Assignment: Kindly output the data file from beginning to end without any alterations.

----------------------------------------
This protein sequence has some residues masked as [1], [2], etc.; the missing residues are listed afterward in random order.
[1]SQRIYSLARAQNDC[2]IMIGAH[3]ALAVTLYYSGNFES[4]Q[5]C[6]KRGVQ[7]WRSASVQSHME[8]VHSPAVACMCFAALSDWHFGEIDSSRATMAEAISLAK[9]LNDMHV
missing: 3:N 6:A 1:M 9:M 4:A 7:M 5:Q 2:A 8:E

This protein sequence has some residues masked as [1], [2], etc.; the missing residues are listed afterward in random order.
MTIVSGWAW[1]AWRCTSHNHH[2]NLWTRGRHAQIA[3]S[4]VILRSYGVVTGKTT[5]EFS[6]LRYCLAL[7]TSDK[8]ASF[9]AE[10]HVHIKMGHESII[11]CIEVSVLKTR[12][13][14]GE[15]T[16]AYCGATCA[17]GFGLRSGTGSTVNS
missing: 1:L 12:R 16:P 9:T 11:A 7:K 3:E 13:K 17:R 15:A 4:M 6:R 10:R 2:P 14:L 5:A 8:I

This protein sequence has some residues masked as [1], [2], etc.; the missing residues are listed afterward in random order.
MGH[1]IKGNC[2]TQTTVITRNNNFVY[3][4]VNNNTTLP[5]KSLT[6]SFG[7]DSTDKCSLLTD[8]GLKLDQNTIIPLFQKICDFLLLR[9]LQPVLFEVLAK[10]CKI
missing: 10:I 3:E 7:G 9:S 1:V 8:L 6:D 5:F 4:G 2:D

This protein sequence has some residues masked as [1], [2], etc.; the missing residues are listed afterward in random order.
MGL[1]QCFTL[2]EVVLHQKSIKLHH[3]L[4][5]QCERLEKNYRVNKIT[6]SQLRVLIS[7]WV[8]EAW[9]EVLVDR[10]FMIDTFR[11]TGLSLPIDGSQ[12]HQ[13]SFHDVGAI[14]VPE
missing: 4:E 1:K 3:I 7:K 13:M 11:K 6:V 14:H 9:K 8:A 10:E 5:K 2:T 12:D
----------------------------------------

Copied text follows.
This protein sequence has some residues masked as [1], [2], etc.; the missing residues are listed afterward in random order.
[1]SQRIYSLARAQNDC[2]IMIGAH[3]ALAVTLYYSGNFES[4]Q[5]C[6]KRGVQ[7]WRSASVQSHME[8]VHSPAVACMCFAALSDWHFGEIDSSRATMAEAISLAK[9]LNDMHV
missing: 3:N 6:A 1:M 9:M 4:A 7:M 5:Q 2:A 8:E

This protein sequence has some residues masked as [1], [2], etc.; the missing residues are listed afterward in random order.
MTIVSGWAW[1]AWRCTSHNHH[2]NLWTRGRHAQIA[3]S[4]VILRSYGVVTGKTT[5]EFS[6]LRYCLAL[7]TSDK[8]ASF[9]AE[10]HVHIKMGHESII[11]CIEVSVLKTR[12][13][14]GE[15]T[16]AYCGATCA[17]GFGLRSGTGSTVNS
missing: 1:L 12:R 16:P 9:T 11:A 7:K 3:E 13:K 17:R 15:A 4:M 6:R 10:R 2:P 14:L 5:A 8:I

This protein sequence has some residues masked as [1], [2], etc.; the missing residues are listed afterward in random order.
MGH[1]IKGNC[2]TQTTVITRNNNFVY[3][4]VNNNTTLP[5]KSLT[6]SFG[7]DSTDKCSLLTD[8]GLKLDQNTIIPLFQKICDFLLLR[9]LQPVLFEVLAK[10]CKI
missing: 10:I 3:E 7:G 9:S 1:V 8:L 6:D 5:F 4:G 2:D

This protein sequence has some residues masked as [1], [2], etc.; the missing residues are listed afterward in random order.
MGL[1]QCFTL[2]EVVLHQKSIKLHH[3]L[4][5]QCERLEKNYRVNKIT[6]SQLRVLIS[7]WV[8]EAW[9]EVLVDR[10]FMIDTFR[11]TGLSLPIDGSQ[12]HQ[13]SFHDVGAI[14]VPE
missing: 4:E 1:K 3:I 7:K 13:M 11:K 6:V 14:H 9:K 8:A 10:E 5:K 2:T 12:D